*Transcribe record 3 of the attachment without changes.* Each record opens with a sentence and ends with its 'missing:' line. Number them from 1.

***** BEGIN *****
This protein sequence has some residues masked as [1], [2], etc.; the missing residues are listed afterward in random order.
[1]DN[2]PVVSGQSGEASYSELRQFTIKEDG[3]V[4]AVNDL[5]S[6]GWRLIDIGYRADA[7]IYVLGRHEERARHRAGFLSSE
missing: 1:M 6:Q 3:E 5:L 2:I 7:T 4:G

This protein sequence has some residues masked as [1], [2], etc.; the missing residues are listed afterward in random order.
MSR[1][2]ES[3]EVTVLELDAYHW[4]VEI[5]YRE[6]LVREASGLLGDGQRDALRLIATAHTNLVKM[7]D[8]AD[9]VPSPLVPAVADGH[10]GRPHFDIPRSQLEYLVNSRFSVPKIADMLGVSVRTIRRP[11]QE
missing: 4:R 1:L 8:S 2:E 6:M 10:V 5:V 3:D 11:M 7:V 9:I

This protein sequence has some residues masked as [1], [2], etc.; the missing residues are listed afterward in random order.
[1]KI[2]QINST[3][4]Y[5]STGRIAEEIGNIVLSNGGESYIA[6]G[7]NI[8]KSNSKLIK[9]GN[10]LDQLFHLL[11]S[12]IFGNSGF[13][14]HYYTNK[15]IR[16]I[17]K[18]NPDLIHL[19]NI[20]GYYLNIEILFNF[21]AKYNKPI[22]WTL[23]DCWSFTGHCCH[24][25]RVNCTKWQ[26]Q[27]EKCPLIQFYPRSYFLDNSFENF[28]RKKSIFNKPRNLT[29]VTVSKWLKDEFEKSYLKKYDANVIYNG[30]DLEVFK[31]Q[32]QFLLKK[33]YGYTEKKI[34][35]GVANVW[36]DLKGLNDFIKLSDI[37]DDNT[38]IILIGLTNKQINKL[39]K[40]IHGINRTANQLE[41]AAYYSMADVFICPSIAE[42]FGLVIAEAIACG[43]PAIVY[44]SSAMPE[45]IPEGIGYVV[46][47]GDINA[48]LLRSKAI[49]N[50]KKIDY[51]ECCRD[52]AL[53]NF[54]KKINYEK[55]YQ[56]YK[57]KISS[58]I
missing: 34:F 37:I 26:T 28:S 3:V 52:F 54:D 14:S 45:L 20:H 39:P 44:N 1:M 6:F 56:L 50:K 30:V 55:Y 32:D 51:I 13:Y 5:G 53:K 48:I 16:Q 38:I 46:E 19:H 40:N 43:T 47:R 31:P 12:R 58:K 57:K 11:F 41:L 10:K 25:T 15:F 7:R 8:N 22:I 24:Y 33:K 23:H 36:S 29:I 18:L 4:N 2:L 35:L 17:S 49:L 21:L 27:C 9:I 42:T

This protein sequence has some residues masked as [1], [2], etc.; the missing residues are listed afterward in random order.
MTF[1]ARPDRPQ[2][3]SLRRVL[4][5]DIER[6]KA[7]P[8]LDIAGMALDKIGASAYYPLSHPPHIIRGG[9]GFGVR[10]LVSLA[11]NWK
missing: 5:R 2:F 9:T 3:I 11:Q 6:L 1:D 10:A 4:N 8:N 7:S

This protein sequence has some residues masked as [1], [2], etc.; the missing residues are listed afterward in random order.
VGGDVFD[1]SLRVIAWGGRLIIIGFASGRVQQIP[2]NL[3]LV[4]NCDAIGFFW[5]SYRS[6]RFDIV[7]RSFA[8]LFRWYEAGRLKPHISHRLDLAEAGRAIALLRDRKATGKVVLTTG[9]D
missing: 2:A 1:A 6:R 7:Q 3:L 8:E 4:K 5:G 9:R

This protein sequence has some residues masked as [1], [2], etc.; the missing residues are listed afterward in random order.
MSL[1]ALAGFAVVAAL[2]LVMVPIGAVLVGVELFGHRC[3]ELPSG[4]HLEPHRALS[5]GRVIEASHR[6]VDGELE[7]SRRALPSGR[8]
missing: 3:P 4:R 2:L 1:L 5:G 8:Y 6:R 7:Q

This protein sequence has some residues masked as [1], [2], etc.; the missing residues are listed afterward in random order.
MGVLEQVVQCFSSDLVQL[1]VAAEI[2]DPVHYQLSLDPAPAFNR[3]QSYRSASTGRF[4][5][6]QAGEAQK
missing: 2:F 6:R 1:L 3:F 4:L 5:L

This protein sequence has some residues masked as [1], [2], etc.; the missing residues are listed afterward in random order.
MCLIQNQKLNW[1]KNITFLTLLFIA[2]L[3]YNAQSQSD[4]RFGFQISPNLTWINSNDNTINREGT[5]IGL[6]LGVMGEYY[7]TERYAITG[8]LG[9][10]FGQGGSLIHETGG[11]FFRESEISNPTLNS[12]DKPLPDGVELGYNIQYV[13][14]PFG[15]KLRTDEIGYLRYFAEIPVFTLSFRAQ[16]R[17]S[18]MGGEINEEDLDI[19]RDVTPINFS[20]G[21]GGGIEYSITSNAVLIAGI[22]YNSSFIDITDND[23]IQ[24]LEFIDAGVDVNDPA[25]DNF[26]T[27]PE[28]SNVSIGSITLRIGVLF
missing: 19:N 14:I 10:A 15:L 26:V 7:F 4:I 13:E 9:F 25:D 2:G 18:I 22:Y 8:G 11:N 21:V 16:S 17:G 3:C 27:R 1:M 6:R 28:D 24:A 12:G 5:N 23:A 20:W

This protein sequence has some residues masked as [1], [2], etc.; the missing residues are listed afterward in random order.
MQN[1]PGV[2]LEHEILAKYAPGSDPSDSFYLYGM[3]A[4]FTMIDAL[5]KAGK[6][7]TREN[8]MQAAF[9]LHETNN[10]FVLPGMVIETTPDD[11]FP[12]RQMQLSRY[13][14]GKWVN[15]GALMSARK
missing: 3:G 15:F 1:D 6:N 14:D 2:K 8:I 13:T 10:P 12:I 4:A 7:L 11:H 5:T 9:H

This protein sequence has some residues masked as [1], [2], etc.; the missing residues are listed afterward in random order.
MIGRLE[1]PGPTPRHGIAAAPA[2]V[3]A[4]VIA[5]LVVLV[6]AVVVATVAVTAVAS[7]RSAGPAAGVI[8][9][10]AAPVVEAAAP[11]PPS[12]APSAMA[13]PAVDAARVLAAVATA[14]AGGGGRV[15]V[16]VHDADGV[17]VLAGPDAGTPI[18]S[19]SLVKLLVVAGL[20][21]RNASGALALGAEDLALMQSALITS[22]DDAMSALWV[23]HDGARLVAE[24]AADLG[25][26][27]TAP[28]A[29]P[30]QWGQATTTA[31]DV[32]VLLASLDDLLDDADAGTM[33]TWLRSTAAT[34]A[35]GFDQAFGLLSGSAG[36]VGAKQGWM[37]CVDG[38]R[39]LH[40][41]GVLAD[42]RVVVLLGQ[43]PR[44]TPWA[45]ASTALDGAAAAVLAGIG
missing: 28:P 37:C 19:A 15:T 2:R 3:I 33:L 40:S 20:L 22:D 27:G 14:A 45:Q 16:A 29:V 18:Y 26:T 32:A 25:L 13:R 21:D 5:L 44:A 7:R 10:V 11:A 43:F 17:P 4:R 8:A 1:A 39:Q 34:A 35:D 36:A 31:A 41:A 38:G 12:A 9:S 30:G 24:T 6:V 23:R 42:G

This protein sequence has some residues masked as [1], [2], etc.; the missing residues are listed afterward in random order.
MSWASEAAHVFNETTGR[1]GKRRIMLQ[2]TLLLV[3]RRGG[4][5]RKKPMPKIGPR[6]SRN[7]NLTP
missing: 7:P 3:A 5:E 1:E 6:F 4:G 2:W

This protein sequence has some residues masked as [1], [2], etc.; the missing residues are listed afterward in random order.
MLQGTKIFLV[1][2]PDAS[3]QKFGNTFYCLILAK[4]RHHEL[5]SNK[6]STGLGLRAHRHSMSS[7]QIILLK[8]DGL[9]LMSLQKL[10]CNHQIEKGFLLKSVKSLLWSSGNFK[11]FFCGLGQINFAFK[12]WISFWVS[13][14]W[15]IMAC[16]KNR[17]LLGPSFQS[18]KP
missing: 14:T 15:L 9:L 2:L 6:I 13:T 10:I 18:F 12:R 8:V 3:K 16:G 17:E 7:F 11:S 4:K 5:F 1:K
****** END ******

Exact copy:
This protein sequence has some residues masked as [1], [2], etc.; the missing residues are listed afterward in random order.
[1]KI[2]QINST[3][4]Y[5]STGRIAEEIGNIVLSNGGESYIA[6]G[7]NI[8]KSNSKLIK[9]GN[10]LDQLFHLL[11]S[12]IFGNSGF[13][14]HYYTNK[15]IR[16]I[17]K[18]NPDLIHL[19]NI[20]GYYLNIEILFNF[21]AKYNKPI[22]WTL[23]DCWSFTGHCCH[24][25]RVNCTKWQ[26]Q[27]EKCPLIQFYPRSYFLDNSFENF[28]RKKSIFNKPRNLT[29]VTVSKWLKDEFEKSYLKKYDANVIYNG[30]DLEVFK[31]Q[32]QFLLKK[33]YGYTEKKI[34][35]GVANVW[36]DLKGLNDFIKLSDI[37]DDNT[38]IILIGLTNKQINKL[39]K[40]IHGINRTANQLE[41]AAYYSMADVFICPSIAE[42]FGLVIAEAIACG[43]PAIVY[44]SSAMPE[45]IPEGIGYVV[46][47]GDINA[48]LLRSKAI[49]N[50]KKIDY[51]ECCRD[52]AL[53]NF[54]KKINYEK[55]YQ[56]YK[57]KISS[58]I
missing: 34:F 37:I 26:T 28:S 3:V 52:F 54:D 14:S 45:L 20:H 39:P 44:N 1:M 6:F 56:L 50:K 30:V 55:Y 32:D 51:I 13:Y 5:G 53:K 48:I 16:Q 38:I 46:E 19:H 40:N 43:T 47:R 31:P 12:R 58:K 57:K 11:F 41:L 10:K 25:T 15:F 7:R 8:N 22:I 24:Y 33:K 23:H 36:S 29:I 18:L 4:N 2:L 35:L 17:S 49:L 21:L 27:C 9:I 42:T